An inquiry is ordered in India after the pregnant elephant ate a pineapple containing firecrackers.
Amber Riley Says She Doesn’t “Give a S—t” About Lea Michele Accusations: “People Are Out Here Dying”
During an Instagram Live, Amber Riley said she "doesn't give a s--t" about accusations against her former Glee co-star Lea Michele: "People are out here dying"
- EntertainmentThe Telegraph
Sometimes when critics especially enjoy a film, we’re asked to host a Q&A; screening, at which the film itself is followed by an on-stage discussion during which audience members can put questions to “the talent”. You get to watch actors play themselves – or at least, versions of themselves that can think of no better way to spend an evening than on the publicity circuit – and the gulf between their screenbound and flesh-and-blood selves is often striking. That said, I’ve met three whose blockbuster charisma was entirely undimmed in person, and who at the end of the talk have had the auditorium spellbound, hanging on their every word. One was Tom Hanks – well, duh. Another was Meryl Streep – ditto. And the third was John Boyega. It was at an opening night screening of Star Wars: The Force Awakens in central London, and the panel was crammed with big names and bigger personalities, from Harrison Ford to Lucasfilm chief Kathleen Kennedy. But Peckham-born Boyega stole the show. Just 25 years old at the time (he’s 28 now), he spoke in a way that made the whole room crane in, even though most of it had probably neither seen nor heard of him before that night. (Pre-Star Wars, his biggest credits were a stint on the London-set 24 miniseries, a handful of independent dramas and the cult alien invasion thriller Attack the Block.) He told stories about his life on set, and before and after, with the almost mathematically calculated bounce and cadence of a great stand-up comic, but with none of the emotional distance that kind of technique often entails. I suspect everyone in that room believed we were listening to the real him speaking, regardless of whether we actually were, or if it was just another, more invisible kind of performance.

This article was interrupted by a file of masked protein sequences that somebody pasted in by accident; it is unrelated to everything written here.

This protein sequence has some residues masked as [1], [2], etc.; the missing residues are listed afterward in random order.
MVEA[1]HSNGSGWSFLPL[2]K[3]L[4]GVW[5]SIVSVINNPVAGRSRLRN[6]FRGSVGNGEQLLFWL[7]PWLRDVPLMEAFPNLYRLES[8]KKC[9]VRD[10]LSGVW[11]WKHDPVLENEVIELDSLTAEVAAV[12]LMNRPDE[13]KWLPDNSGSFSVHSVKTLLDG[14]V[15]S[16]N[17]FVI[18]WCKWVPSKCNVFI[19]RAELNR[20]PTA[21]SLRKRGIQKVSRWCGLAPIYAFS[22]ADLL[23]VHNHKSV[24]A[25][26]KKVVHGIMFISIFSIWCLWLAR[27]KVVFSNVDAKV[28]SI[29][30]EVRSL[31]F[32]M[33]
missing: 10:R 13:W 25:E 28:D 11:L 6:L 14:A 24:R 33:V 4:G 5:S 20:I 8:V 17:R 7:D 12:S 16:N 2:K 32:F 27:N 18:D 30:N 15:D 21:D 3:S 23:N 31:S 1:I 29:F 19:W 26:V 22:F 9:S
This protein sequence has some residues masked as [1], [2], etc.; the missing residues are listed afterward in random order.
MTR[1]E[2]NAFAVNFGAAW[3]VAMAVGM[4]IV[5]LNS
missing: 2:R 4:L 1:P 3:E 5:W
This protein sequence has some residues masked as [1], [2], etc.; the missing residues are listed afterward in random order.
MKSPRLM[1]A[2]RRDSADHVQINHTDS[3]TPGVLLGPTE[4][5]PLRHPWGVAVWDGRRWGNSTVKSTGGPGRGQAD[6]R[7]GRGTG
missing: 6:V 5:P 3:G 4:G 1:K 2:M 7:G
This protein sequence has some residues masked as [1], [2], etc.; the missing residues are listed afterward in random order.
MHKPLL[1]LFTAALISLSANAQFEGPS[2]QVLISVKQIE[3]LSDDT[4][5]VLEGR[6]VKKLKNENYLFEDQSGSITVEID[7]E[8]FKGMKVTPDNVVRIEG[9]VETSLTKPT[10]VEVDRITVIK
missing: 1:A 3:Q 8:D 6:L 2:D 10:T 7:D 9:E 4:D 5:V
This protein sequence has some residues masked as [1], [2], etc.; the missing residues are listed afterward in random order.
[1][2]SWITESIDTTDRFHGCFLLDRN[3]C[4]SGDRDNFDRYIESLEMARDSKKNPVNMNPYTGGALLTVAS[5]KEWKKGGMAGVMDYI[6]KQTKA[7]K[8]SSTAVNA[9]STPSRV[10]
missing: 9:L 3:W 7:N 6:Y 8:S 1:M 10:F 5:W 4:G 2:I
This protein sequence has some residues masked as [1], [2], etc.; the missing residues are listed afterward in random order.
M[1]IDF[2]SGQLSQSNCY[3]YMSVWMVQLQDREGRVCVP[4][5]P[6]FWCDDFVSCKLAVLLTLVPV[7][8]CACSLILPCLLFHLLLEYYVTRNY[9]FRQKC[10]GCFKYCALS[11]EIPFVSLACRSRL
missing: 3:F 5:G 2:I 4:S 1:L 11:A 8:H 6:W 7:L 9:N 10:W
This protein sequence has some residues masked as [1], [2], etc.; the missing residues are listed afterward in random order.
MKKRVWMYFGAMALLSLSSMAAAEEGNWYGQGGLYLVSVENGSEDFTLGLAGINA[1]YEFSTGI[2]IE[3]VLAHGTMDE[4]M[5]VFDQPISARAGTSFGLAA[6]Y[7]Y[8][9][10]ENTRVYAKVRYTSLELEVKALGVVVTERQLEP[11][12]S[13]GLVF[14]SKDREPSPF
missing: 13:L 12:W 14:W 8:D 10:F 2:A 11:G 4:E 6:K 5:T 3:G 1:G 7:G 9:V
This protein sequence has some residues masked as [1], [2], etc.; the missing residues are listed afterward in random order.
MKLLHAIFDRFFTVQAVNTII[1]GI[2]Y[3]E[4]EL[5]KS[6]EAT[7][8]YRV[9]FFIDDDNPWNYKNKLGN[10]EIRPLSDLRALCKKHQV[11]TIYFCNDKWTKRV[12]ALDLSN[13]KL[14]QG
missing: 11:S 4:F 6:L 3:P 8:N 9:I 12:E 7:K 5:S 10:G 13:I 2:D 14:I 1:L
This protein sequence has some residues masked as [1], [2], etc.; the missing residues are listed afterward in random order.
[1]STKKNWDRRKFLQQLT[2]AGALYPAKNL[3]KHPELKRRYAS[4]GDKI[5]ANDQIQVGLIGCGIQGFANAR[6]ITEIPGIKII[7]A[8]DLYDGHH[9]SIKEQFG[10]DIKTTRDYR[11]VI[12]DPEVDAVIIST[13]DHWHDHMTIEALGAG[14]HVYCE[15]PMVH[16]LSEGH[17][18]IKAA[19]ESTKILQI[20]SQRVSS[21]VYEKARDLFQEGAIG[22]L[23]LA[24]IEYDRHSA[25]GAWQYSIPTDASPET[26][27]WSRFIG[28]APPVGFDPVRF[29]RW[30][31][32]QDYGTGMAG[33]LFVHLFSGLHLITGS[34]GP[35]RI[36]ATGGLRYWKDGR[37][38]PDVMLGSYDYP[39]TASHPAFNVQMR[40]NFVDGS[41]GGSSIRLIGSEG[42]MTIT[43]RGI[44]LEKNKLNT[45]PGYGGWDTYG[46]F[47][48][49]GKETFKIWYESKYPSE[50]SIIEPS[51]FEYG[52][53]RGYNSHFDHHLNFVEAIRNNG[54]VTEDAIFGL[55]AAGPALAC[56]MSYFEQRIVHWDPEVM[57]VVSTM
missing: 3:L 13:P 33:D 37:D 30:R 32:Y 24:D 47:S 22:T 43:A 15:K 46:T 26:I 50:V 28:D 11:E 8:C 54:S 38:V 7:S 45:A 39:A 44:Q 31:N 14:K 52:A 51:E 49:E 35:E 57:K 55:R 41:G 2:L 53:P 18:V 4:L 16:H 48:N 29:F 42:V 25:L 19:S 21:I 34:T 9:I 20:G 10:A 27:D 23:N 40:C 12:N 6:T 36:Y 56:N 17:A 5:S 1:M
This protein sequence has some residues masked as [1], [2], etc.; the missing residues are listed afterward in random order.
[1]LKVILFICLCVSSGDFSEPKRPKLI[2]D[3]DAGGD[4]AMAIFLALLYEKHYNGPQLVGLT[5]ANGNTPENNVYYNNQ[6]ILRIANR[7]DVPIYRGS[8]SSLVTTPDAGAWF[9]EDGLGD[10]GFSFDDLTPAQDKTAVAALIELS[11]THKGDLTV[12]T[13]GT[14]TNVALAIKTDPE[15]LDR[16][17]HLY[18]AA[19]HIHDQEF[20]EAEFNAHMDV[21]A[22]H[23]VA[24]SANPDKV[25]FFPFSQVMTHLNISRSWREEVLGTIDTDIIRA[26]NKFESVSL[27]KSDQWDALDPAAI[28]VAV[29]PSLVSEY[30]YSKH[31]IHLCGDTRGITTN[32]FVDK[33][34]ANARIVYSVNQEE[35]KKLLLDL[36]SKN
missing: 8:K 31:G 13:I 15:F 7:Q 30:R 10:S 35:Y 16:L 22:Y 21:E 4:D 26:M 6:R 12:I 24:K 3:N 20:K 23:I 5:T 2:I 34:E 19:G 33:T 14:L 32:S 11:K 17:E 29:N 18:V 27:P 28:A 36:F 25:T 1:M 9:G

- U.S.The Independent
Lewis Hamilton ‘completely overcome with rage’ as he says black people ‘should not have to feel as if they were born guilty’
Lewis Hamilton has explained the feeling behind his passionate outburst over Formula One’s silence against racism, with the reigning world champion saying that he has been “completely overcome with rage” at the sight of George Floyd’s death in the United States and saying that people of Black, Asian and mixed ethnicity backgrounds should “not feel as though we were born guilty”.The six-time F1 world champion has taken a vocal stance against racism, having previously spoken of the sport’s white-male dominated industry given he is the only black driver to have competed, and this week he has broadened his outrage over racial inequality following the disturbing death of African-American Floyd.
- HealthUSA TODAY
Study finds hydroxychloroquine, the drug taken by Trump to ward off COVID-19, doesn't prevent coronavirus infection
Hydroxychloroquine fails another test against COVID-19. It doesn't prevent serious infection, study found, though it does have annoying side effects.
- LifestyleIn The Know
Sometimes the people you live next to really challenge the sentiment of "Love thy neighbor" — but what if they're family?
- BusinessPA Media: World News
Disinfected dice and socially distanced games were among the measures introduced in wake of the pandemic.
- Las Vegas Based Environ Safety LLC, Announces Its Global Partnership with RGF Environmental Group, to Provide High Quality Air with Advanced Oxidation Technologies to get the World Back to WorkPR Newswire
- Las Vegas Convention & Visitors Authority CEO on reopening in wake of COVID-19Yahoo Finance Video